Deep Thinking About Bias and a Very Long Term Analysis

I want to try to make a point in today’s post that could be life-changing for some traders once they finally start to ‘get it’.

Although I may be preaching to the choir to many of my readers…especially the grizzled professionals who make their living trading the markets–there are many out there (most, actually) who really need to consider what I am about to post very carefully. Once you ‘get’ the following concept, you likely won’t trade the same way in the future, and you may even be compelled to reconsider the company you keep and the advice you heed.

Although some might laugh out loud when they read this, I was actually the consummate ‘permabear’ at one time–and so I really ‘get it’ when I talk about the dangers of developing an internal bias.  An epiphany came to me after the NASDAQ crash in March of 2000 to October of 2002. In those days, I specialized in tech stocks and ETF’s, primarily the QQQ.

To get a grip on what was really happening with the real-world trading dynamics, which seemed to contradict everything I read and heard–I started with the theoretical premise that I could be beamed back in time with a detailed stock chart from the future –and that with that information I could make ‘perfect trades’ by going short at exact peaks and reversing to long at the exact bottoms. I created a program that simulated those ‘perfect’ trades and was absolutely astonished to learn that although the QQQ’s fell from a high of 120.50 to a low of 19.76 that the ‘perfect’ bulls actually made about the same amount of money as the ‘perfect’ bears!  How can that be?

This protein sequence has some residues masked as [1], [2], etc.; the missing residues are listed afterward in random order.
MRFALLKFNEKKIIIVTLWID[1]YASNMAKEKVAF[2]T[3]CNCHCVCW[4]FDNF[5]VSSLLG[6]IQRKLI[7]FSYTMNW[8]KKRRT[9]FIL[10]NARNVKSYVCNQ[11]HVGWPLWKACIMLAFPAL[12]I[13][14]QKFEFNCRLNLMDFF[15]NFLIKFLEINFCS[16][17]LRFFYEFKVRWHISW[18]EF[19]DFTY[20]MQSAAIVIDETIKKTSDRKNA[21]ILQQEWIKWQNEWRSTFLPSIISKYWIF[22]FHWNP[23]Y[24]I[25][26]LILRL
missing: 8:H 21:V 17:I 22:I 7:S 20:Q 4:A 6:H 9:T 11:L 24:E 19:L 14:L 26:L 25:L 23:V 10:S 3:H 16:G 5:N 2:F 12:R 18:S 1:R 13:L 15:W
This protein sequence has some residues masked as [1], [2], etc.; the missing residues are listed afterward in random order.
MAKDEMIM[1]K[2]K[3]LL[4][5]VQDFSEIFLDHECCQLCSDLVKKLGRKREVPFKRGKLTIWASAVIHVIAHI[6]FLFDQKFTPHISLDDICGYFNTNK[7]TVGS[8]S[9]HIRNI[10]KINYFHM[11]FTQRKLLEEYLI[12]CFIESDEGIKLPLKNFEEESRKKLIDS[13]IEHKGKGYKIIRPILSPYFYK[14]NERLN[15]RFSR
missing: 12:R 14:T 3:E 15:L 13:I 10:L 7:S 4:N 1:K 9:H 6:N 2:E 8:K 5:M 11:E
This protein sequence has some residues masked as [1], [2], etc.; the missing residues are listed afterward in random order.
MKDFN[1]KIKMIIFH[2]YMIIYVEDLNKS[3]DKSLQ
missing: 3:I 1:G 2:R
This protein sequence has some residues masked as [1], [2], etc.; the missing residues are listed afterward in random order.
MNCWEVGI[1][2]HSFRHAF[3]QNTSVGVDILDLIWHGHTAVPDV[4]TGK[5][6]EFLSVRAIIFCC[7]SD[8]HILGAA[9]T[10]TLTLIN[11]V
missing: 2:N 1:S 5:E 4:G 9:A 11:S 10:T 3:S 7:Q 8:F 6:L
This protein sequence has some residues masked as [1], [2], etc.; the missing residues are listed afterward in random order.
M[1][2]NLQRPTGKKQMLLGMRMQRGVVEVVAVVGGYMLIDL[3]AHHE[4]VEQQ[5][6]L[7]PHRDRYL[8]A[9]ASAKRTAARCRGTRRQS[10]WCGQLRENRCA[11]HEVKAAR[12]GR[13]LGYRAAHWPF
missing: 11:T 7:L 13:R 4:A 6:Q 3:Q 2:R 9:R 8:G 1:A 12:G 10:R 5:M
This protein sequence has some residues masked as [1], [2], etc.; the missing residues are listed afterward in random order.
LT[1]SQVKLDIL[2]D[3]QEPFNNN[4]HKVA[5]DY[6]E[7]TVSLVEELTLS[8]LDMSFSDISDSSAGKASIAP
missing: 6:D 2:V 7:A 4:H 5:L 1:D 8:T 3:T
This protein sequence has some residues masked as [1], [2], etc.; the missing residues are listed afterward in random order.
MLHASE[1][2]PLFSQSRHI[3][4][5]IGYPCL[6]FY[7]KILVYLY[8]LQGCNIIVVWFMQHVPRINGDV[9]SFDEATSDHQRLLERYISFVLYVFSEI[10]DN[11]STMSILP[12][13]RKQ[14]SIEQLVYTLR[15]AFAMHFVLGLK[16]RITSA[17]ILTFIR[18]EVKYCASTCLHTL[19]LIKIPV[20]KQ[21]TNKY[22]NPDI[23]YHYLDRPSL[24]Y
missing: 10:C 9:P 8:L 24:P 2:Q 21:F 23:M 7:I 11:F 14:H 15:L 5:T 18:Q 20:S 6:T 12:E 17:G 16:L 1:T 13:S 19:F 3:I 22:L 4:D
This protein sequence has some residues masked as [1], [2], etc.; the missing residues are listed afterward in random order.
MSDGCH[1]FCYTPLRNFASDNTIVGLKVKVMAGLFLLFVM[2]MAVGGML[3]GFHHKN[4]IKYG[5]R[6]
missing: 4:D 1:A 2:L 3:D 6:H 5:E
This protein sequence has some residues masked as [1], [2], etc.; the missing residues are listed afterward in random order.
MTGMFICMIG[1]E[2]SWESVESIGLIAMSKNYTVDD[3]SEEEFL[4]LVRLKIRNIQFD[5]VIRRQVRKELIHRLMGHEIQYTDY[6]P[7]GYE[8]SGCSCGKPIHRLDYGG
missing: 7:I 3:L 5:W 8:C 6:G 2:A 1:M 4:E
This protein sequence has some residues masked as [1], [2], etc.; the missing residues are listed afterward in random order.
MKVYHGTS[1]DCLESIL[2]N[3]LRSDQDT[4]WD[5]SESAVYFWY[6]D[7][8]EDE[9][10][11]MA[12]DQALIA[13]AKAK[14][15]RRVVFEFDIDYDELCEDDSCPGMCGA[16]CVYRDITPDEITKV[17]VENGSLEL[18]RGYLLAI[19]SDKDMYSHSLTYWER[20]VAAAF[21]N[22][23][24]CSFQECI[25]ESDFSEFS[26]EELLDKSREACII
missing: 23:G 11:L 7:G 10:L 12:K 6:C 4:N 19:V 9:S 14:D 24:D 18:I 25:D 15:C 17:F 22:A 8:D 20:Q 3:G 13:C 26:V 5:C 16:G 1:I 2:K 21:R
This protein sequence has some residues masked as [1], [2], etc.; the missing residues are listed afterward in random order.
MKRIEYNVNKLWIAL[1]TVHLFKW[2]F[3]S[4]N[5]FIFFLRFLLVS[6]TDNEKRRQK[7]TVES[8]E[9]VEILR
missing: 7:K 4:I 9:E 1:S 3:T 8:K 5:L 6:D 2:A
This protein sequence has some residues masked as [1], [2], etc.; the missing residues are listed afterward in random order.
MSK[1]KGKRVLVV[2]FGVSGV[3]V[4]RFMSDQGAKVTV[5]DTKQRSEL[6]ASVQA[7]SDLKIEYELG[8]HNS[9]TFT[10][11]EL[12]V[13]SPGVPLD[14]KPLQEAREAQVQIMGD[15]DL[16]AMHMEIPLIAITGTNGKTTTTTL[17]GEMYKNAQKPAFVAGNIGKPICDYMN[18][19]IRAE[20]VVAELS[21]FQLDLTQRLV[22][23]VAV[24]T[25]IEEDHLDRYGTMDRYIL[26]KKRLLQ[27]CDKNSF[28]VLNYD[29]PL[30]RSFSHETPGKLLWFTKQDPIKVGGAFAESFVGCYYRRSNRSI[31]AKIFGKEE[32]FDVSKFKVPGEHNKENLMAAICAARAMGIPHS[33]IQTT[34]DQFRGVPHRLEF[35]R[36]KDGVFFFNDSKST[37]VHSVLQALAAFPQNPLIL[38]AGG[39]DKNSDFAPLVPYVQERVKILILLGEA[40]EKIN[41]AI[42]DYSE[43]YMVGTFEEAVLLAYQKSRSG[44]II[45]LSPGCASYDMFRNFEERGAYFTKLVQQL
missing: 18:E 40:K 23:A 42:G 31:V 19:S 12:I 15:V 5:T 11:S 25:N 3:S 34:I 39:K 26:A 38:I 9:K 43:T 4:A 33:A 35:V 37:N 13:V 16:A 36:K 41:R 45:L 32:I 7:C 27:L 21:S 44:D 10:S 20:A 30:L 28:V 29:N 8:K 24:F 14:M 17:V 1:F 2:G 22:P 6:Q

The secret lies in the following simple illustration…

1) Two traders; one can only trade long and the other can only trade short
2) Each has $100 to invest
3) A mythical ‘channeling stock’ trades from $100 down to $50 and then back to $100